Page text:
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Hoffmann, R. A wiki for the life sciences where authorship matters. Nature Genetics (2008)

Elevated serum testosterone levels and risk of hepatocellular carcinoma.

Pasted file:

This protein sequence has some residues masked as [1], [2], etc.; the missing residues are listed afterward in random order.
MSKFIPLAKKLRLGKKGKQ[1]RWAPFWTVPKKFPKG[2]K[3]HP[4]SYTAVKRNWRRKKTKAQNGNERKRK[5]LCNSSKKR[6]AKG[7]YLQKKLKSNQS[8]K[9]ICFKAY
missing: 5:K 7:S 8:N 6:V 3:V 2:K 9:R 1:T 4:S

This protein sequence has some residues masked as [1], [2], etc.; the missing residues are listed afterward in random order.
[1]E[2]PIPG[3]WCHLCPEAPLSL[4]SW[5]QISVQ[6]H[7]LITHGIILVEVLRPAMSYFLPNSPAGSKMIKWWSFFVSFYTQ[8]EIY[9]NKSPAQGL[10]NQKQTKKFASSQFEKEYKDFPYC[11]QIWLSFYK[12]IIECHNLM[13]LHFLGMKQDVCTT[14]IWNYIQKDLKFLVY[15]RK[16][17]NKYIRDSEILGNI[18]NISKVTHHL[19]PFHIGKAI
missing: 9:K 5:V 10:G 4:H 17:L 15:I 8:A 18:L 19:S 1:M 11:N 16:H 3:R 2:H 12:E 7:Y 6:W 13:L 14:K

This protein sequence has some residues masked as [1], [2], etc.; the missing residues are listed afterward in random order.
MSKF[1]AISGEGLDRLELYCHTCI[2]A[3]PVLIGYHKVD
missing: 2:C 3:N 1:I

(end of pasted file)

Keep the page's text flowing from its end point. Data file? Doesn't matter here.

Serum samples of 9691 male adults had been collected and frozen for a prospective study of hepatocellular carcinoma in Taiwan. After an average follow-up period of 4.6 years, testosterone levels in the stored serum were measured by radioimmunoassay using commercial kits for 35 cases of newly developed hepatocellular carcinoma, 63 hepatitis B surface antigen-negative and 77 hepatitis B surface antigen-positive matched controls. Elevated testosterone levels were found to be associated with an increased risk of hepatocellular carcinoma. The association remained significant after the adjustment for effects of other hepatocellular carcinoma risk factors, including hepatitis B surface antigen carrier status, positivity of serum antibody to hepatitis C virus, cigarette smoking, alcohol drinking, past liver disease history, and dietary habits. The multivariate-adjusted relative risk of hepatocellular carcinoma for men with testosterone levels in the upper tertile was 4.1 (95% confidence interval = 1.3-13.2) compared with those having levels in the middle or lower tertiles (P = 0.016). The results consistent with those observed in animal experiments support the hypothesis that testosterone plays a role in the etiology of human hepatocellular carcinoma.[1]


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